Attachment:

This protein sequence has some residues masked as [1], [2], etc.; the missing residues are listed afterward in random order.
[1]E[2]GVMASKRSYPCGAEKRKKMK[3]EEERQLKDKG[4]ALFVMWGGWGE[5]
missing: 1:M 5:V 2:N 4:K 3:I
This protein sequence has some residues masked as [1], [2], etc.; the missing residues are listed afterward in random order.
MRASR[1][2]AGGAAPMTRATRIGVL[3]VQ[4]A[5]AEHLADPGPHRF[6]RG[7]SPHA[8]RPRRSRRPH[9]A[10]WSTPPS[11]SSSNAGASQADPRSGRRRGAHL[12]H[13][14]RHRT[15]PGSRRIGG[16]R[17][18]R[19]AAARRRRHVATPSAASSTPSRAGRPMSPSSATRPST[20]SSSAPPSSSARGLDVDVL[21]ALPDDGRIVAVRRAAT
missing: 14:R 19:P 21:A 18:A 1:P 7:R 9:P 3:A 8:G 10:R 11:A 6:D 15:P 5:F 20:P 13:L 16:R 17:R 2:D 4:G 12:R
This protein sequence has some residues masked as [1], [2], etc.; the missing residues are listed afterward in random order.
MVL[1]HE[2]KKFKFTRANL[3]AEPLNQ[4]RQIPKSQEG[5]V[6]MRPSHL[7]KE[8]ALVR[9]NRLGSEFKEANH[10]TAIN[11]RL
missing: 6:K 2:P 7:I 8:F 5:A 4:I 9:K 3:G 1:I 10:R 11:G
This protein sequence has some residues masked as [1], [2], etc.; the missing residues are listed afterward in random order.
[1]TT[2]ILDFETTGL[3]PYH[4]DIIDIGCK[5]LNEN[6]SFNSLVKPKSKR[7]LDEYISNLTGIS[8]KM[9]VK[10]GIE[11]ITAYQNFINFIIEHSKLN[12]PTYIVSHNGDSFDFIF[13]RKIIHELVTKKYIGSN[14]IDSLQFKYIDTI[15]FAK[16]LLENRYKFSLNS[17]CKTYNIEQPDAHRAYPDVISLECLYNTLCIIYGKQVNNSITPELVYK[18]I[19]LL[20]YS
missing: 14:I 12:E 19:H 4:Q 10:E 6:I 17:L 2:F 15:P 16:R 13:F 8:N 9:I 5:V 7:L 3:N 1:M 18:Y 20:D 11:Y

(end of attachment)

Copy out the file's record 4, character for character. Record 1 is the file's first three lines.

This protein sequence has some residues masked as [1], [2], etc.; the missing residues are listed afterward in random order.
[1]TT[2]ILDFETTGL[3]PYH[4]DIIDIGCK[5]LNEN[6]SFNSLVKPKSKR[7]LDEYISNLTGIS[8]KM[9]VK[10]GIE[11]ITAYQNFINFIIEHSKLN[12]PTYIVSHNGDSFDFIF[13]RKIIHELVTKKYIGSN[14]IDSLQFKYIDTI[15]FAK[16]LLENRYKFSLNS[17]CKTYNIEQPDAHRAYPDVISLECLYNTLCIIYGKQVNNSITPELVYK[18]I[19]LL[20]YS
missing: 14:I 12:E 19:H 4:Q 10:E 6:I 17:L 2:F 15:P 16:R 13:F 8:N 9:I 5:V 7:L 3:N 1:M 18:Y 20:D 11:Y